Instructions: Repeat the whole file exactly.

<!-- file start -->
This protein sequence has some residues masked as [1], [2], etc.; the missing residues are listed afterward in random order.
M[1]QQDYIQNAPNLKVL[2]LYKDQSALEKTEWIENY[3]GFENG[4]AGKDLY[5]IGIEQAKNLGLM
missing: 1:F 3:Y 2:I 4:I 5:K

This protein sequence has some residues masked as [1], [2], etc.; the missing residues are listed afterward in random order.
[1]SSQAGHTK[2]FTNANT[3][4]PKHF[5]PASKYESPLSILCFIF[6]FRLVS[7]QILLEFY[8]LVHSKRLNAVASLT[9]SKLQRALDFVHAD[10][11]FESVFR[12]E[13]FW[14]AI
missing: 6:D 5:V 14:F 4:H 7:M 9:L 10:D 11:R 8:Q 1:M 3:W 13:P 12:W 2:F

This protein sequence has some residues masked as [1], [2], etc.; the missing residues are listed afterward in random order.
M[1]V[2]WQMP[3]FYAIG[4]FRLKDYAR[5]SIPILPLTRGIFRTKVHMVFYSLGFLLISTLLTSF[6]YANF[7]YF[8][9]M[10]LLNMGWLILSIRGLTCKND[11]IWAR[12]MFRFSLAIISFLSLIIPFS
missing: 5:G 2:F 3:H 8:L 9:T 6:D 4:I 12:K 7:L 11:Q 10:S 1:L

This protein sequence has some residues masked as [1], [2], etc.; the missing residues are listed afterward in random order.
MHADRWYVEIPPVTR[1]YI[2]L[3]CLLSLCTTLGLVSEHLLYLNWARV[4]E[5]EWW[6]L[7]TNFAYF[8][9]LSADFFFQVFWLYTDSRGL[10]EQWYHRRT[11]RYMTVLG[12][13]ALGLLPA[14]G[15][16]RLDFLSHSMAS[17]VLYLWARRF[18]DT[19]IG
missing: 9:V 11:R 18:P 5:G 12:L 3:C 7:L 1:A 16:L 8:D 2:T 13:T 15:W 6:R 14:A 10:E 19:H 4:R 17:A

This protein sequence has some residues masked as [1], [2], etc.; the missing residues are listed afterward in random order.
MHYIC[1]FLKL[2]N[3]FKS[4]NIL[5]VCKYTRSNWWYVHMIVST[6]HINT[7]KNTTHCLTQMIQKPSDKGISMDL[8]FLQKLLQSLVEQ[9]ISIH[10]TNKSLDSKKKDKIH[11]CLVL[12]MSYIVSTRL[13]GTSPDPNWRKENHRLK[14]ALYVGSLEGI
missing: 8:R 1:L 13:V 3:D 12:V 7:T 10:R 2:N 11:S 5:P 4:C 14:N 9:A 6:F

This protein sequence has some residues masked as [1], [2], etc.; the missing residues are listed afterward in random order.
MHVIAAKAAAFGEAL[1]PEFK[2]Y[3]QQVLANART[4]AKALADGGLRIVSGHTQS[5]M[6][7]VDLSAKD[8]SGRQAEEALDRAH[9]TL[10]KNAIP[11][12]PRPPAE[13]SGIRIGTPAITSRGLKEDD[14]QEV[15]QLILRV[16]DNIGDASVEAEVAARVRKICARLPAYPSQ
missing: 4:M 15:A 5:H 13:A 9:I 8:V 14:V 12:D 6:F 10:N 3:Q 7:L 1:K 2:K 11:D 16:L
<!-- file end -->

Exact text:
This protein sequence has some residues masked as [1], [2], etc.; the missing residues are listed afterward in random order.
M[1]QQDYIQNAPNLKVL[2]LYKDQSALEKTEWIENY[3]GFENG[4]AGKDLY[5]IGIEQAKNLGLM
missing: 1:F 3:Y 2:I 4:I 5:K

This protein sequence has some residues masked as [1], [2], etc.; the missing residues are listed afterward in random order.
[1]SSQAGHTK[2]FTNANT[3][4]PKHF[5]PASKYESPLSILCFIF[6]FRLVS[7]QILLEFY[8]LVHSKRLNAVASLT[9]SKLQRALDFVHAD[10][11]FESVFR[12]E[13]FW[14]AI
missing: 6:D 5:V 14:F 4:H 7:M 9:L 10:D 11:R 8:Q 1:M 3:W 13:P 12:W 2:F

This protein sequence has some residues masked as [1], [2], etc.; the missing residues are listed afterward in random order.
M[1]V[2]WQMP[3]FYAIG[4]FRLKDYAR[5]SIPILPLTRGIFRTKVHMVFYSLGFLLISTLLTSF[6]YANF[7]YF[8][9]M[10]LLNMGWLILSIRGLTCKND[11]IWAR[12]MFRFSLAIISFLSLIIPFS
missing: 5:G 2:F 3:H 8:L 9:T 6:D 4:I 12:K 7:L 11:Q 10:S 1:L

This protein sequence has some residues masked as [1], [2], etc.; the missing residues are listed afterward in random order.
MHADRWYVEIPPVTR[1]YI[2]L[3]CLLSLCTTLGLVSEHLLYLNWARV[4]E[5]EWW[6]L[7]TNFAYF[8][9]LSADFFFQVFWLYTDSRGL[10]EQWYHRRT[11]RYMTVLG[12][13]ALGLLPA[14]G[15][16]RLDFLSHSMAS[17]VLYLWARRF[18]DT[19]IG
missing: 9:V 11:R 18:P 5:G 12:L 3:C 7:L 1:A 16:L 8:D 2:T 13:T 15:W 6:R 14:A 10:E 19:H 4:R 17:A

This protein sequence has some residues masked as [1], [2], etc.; the missing residues are listed afterward in random order.
MHYIC[1]FLKL[2]N[3]FKS[4]NIL[5]VCKYTRSNWWYVHMIVST[6]HINT[7]KNTTHCLTQMIQKPSDKGISMDL[8]FLQKLLQSLVEQ[9]ISIH[10]TNKSLDSKKKDKIH[11]CLVL[12]MSYIVSTRL[13]GTSPDPNWRKENHRLK[14]ALYVGSLEGI
missing: 8:R 1:L 13:V 3:D 12:V 7:T 10:R 2:N 11:S 5:P 4:C 14:N 9:A 6:F

This protein sequence has some residues masked as [1], [2], etc.; the missing residues are listed afterward in random order.
MHVIAAKAAAFGEAL[1]PEFK[2]Y[3]QQVLANART[4]AKALADGGLRIVSGHTQS[5]M[6][7]VDLSAKD[8]SGRQAEEALDRAH[9]TL[10]KNAIP[11][12]PRPPAE[13]SGIRIGTPAITSRGLKEDD[14]QEV[15]QLILRV[16]DNIGDASVEAEVAARVRKICARLPAYPSQ
missing: 4:M 15:A 5:H 13:A 9:I 8:V 14:V 12:D 6:F 10:N 3:Q 7:L 1:K 2:K 11:D 16:L